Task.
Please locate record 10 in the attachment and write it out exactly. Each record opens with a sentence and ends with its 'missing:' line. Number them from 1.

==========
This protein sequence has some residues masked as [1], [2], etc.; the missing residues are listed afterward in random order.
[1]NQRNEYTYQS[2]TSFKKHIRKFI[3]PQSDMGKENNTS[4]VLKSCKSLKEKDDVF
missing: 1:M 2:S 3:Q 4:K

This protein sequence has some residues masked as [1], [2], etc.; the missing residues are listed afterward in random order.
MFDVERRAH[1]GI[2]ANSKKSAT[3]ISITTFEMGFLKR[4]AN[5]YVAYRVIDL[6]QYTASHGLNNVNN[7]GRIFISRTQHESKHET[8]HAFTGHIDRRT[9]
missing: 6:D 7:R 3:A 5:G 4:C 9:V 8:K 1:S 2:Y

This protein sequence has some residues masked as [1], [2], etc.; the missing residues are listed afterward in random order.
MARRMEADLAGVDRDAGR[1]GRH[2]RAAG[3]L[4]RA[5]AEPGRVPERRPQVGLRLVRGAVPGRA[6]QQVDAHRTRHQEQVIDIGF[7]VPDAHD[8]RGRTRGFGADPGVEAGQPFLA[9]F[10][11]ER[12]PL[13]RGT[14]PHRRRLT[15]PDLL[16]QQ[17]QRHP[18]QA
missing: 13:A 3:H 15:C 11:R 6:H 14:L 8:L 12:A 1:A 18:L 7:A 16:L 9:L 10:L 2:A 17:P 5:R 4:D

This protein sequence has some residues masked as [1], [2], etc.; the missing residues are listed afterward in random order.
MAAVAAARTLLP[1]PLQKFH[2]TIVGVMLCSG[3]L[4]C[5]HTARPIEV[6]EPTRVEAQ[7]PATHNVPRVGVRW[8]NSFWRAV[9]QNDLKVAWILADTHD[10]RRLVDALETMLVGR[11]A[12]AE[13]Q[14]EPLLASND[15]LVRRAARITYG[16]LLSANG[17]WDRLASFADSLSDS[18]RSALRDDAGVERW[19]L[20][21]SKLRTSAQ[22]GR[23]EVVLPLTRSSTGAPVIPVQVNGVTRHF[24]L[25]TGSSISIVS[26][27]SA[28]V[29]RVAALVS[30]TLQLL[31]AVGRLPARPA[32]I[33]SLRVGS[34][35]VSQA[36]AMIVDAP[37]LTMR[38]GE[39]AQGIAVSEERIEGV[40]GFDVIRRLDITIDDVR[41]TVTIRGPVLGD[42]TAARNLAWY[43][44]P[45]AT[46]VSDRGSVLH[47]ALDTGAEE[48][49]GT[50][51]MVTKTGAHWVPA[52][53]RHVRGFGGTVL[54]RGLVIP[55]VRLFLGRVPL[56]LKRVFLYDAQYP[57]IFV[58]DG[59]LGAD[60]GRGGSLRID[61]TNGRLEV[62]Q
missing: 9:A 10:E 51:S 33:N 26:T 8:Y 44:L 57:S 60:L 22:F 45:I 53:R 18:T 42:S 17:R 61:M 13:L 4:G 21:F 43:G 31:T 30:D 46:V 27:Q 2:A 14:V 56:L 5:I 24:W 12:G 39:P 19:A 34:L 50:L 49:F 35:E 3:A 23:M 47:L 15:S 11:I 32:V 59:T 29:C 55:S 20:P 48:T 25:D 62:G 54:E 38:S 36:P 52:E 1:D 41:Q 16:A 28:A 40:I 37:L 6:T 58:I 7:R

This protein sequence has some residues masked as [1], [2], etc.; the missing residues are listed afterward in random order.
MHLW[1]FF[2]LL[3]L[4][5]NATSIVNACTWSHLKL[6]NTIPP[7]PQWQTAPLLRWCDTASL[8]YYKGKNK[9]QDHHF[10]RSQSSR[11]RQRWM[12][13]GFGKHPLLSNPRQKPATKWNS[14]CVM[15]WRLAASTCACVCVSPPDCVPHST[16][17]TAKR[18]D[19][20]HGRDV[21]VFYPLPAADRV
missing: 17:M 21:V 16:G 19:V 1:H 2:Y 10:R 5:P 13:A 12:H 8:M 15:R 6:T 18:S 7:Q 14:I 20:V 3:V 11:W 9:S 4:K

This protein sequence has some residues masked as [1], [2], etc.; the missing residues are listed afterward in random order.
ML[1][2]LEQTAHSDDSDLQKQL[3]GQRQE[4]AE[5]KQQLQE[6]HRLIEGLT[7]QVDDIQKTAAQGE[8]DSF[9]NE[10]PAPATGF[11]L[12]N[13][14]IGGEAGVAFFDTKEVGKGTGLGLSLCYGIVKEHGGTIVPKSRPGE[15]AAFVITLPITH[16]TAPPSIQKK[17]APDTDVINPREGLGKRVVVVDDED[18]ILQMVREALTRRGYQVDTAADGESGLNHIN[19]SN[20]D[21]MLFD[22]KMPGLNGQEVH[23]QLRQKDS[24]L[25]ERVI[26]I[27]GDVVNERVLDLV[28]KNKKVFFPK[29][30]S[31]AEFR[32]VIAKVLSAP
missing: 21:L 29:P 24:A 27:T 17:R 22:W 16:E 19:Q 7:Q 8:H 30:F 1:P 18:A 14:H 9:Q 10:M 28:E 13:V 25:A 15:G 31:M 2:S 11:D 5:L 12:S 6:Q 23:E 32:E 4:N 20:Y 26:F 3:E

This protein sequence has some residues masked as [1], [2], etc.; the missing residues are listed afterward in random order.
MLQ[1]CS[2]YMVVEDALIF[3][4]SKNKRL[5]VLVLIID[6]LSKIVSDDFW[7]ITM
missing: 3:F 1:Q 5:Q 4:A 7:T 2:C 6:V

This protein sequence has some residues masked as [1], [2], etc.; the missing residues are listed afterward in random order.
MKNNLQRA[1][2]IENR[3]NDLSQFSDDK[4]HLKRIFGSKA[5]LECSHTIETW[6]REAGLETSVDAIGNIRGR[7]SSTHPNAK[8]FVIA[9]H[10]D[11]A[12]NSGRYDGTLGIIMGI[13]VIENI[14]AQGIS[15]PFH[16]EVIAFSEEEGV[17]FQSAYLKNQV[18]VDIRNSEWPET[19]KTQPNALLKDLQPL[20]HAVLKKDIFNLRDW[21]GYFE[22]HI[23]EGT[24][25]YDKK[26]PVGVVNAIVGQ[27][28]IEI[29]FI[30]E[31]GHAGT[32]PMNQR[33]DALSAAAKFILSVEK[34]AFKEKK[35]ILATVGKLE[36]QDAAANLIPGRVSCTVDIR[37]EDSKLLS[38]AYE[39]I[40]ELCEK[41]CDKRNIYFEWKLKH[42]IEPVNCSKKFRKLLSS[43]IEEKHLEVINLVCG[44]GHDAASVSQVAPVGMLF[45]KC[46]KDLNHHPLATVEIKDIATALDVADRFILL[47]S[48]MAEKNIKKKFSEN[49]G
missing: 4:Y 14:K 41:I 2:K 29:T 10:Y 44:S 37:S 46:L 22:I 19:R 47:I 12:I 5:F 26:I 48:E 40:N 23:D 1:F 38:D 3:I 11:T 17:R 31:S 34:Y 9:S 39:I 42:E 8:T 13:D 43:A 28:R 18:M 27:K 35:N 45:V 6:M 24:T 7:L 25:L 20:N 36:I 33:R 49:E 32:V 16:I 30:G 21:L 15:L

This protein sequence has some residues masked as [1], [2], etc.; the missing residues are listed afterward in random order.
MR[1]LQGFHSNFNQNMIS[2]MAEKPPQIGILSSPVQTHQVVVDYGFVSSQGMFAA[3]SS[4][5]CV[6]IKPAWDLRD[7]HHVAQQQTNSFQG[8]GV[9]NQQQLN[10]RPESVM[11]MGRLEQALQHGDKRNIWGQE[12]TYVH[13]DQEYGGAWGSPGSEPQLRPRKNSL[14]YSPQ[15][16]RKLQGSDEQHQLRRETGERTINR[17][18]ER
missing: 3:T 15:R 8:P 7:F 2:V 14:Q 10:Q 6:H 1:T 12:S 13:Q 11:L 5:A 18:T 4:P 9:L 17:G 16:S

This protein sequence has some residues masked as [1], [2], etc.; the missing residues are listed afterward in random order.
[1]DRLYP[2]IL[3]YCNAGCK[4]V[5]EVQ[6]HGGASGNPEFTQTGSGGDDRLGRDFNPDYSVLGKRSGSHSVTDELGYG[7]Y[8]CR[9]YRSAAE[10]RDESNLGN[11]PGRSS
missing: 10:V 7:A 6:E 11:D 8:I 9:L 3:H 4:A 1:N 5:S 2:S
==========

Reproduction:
This protein sequence has some residues masked as [1], [2], etc.; the missing residues are listed afterward in random order.
[1]DRLYP[2]IL[3]YCNAGCK[4]V[5]EVQ[6]HGGASGNPEFTQTGSGGDDRLGRDFNPDYSVLGKRSGSHSVTDELGYG[7]Y[8]CR[9]YRSAAE[10]RDESNLGN[11]PGRSS
missing: 10:V 7:A 6:E 11:D 8:I 9:L 3:H 4:A 1:N 5:S 2:S